Bupropion SR for the Treatment of Substance- Abusing Outpatient Adolescents with Attention- Deficit/Hyperactivity Disorder and Mood Disorders
Few studies exist on pharmacological interventions for adolescents with substance use disorders (SUD). To this end, we evaluated the response of bupropion hydrochloride sustained release (SR) in SUD adolescents with comorbid psychopathology (both attention-deficit/ hyperactivity disorder (ADHD) and a mood disorder). Methods: Fourteen adolescent outpatients were treated naturalistically and followed openly for 6 months. Adolescents were rated using the Drug Use Screening Inventory--Revised (DUSI-R), ADHD Symptom Checklist, and the Hamilton Rating Scale for Depression (HAM-D). Clinical Global Impression (CGI) Scale scores were obtained for Substance Abuse, ADHD, Anxiety, and Depression. The ratings were completed at baseline, at month 3, and at the 6-month endpoint. Bupropion SR was initiated at 100 mg once-daily and titrated naturalistically to a maximum dose of 400 mg/day. Of the 14 subjects followed, 13 subjects completed 6 months of treatment. At the 6- month endpoint compared to baseline, treatment with bupropion was associated with clinical and significant reductions in DUSI scores (-39%; p < 0.05), ADHD symptom checklist (-43%; p < 0.001), HAM-D (-76%; p < or = 0.001); and reductions in the CGIs for ADHD (p < or = 0.001), depression (p < or = 0.001), and substance abuse (p < 0.05). The mean daily dose of bupropion SR was 315 mg (in divided doses). No significant adverse events were noted during the follow-up period. These naturalistic data suggest that bupropion is well tolerated and may be an effective medication for the treatment of substance abusing adolescents with comorbid mood disorders and ADHD.
[Show abstract] [Hide abstract] ABSTRACT: Comorbid ADHD and substance use disorder (SUD) presents frequently in adolescence, a developmental period that may promote the emergence of substance misuse among individuals with ADHD. Comorbid ADHD and SUD in adolescence results in significant and unique treatment challenges, necessitating examination into effective interventions. This systematic review examined existing research into the treatment of comorbid adolescent ADHD and SUD. Findings from a small number of pharmacological intervention studies suggest potential efficacy of extended-release stimulant and nonstimulant medications. Efficacy of psychotherapeutic interventions has not been systematically examined. Current research on treatments for comorbid ADHD and SUD in adolescence is limited. Future placebo-controlled clinical trials using large samples are needed to examine the efficacy of psychotherapeutic interventions, the heightened risk of prescription stimulant misuse, and the long-term maintenance of treatment gains in this population. Clinical guidelines for the treatment of comorbid ADHD and SUD are discussed. © 2015 SAGE Publications.0Comments 0Citations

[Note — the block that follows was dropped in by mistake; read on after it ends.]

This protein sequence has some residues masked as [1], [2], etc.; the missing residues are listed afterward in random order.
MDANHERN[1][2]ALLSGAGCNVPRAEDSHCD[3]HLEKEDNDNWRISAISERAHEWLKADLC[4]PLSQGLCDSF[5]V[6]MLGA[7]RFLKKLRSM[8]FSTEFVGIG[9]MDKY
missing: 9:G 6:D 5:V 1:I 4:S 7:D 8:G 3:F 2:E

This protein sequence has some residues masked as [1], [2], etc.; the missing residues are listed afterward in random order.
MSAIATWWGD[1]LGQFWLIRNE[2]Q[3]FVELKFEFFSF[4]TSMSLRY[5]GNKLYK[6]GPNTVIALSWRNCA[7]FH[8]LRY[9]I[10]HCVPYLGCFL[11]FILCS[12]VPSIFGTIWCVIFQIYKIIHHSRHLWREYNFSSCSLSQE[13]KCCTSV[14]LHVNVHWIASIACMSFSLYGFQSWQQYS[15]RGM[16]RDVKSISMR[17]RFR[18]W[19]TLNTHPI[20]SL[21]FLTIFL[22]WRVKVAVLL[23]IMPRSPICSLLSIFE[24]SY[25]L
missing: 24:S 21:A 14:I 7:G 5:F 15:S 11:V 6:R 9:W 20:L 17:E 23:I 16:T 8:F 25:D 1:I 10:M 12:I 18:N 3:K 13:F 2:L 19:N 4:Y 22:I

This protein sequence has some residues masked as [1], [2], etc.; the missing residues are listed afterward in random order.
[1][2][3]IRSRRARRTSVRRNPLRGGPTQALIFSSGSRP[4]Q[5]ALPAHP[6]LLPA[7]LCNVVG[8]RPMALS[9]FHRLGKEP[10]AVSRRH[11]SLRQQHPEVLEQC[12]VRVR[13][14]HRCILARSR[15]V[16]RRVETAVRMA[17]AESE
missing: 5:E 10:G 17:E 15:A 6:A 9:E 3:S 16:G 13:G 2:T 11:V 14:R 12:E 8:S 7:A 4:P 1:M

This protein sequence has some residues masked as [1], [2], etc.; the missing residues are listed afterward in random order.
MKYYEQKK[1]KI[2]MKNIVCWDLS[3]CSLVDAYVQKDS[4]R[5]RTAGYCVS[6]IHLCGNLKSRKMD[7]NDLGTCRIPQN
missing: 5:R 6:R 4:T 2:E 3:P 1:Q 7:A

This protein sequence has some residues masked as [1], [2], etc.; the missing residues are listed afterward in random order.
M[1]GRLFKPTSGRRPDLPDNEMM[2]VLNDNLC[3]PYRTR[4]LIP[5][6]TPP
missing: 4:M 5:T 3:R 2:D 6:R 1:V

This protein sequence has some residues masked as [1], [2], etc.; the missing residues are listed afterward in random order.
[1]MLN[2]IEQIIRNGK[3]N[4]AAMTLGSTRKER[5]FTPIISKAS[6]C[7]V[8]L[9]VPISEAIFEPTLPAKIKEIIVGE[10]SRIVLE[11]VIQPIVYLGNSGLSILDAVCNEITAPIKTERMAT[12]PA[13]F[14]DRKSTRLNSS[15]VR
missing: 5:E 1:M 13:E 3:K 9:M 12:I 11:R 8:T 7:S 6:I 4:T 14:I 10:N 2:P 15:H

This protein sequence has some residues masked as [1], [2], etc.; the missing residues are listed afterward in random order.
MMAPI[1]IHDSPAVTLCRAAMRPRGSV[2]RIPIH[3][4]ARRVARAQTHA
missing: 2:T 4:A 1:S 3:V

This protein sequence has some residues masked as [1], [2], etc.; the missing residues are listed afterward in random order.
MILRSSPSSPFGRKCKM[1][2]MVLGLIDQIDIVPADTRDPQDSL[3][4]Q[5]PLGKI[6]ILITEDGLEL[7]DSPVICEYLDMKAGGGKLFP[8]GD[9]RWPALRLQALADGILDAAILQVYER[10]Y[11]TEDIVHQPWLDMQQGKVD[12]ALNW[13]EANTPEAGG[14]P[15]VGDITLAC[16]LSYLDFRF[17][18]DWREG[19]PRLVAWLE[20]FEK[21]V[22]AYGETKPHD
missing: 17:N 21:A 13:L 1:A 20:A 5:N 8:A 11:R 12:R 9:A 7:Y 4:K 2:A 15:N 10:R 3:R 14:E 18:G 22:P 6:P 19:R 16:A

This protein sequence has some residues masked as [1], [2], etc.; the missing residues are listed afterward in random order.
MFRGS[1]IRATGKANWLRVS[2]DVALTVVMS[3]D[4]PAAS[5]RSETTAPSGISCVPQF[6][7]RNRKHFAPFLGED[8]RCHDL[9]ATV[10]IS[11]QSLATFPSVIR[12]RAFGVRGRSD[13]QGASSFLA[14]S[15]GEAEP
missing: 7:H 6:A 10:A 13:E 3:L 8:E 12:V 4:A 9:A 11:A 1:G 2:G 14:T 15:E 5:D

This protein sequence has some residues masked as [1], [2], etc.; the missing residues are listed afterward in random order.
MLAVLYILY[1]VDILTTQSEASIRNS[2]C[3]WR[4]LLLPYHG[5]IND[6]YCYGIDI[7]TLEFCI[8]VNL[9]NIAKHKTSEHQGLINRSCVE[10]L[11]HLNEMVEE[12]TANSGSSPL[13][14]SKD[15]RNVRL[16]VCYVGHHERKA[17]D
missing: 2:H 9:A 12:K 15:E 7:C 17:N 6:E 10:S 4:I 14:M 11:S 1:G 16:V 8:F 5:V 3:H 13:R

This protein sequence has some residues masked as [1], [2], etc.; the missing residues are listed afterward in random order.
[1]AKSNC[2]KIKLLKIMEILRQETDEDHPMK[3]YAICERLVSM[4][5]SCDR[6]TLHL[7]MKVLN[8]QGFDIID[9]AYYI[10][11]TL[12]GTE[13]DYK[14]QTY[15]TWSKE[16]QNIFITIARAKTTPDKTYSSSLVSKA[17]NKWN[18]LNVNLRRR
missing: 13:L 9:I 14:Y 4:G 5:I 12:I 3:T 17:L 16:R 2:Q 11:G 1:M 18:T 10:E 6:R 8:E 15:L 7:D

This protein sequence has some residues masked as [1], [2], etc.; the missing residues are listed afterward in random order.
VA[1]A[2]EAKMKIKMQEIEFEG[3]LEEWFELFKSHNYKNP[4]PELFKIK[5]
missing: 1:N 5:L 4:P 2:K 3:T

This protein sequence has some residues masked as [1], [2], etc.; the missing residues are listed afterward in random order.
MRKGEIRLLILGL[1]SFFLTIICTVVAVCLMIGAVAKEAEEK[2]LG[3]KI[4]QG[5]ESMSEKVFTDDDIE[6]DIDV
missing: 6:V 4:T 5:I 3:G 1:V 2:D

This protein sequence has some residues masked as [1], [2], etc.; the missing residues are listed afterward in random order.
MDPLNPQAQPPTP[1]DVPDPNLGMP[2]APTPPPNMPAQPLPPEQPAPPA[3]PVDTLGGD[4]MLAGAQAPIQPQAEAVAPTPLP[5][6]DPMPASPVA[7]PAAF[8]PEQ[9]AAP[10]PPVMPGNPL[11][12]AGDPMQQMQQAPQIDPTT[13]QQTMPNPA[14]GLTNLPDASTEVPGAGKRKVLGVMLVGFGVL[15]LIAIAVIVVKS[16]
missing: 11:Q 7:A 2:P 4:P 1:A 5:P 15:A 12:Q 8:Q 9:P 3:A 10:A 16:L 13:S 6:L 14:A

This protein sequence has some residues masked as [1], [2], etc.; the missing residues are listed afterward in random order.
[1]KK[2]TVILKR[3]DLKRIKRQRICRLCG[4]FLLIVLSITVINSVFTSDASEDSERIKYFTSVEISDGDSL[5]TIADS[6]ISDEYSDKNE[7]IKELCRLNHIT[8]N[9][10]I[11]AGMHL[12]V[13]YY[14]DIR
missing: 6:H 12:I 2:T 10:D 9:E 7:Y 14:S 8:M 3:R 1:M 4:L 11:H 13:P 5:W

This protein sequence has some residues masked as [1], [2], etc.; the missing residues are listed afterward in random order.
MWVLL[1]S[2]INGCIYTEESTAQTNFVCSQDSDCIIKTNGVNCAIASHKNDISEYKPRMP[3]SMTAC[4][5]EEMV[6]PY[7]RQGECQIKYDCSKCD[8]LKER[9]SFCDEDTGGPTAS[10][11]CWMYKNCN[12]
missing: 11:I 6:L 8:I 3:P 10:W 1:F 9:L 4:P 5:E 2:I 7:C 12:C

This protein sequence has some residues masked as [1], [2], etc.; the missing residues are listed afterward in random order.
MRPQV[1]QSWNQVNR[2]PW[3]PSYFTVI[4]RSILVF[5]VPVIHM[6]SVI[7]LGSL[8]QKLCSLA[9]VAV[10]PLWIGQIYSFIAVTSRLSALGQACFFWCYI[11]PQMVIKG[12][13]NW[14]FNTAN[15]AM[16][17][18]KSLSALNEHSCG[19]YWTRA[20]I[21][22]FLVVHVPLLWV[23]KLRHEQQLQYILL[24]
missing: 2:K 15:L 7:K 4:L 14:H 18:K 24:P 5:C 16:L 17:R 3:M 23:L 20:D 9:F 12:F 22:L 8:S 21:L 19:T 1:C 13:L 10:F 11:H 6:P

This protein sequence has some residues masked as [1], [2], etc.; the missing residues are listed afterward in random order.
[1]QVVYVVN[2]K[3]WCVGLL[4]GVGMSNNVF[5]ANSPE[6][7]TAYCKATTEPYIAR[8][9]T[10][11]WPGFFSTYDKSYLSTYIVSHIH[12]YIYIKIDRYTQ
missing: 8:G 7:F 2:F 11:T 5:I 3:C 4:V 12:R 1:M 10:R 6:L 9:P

- "SUD symptoms were not assessed. Solhkhah and colleagues (2005) also examined the impact of bupropion in a small-scale, naturalistic trial using systemic chart review. Fourteen adolescents (64% male) with DSM-IV ADHD (subtype: 71% combined, 29% inattentive ), DSM-IV SUD, and a mood disorder diagnosis (e.g., major depressive disorder, depressive disorder not otherwise specified, bipolar disorder) were treated with bupropion for 6 months. "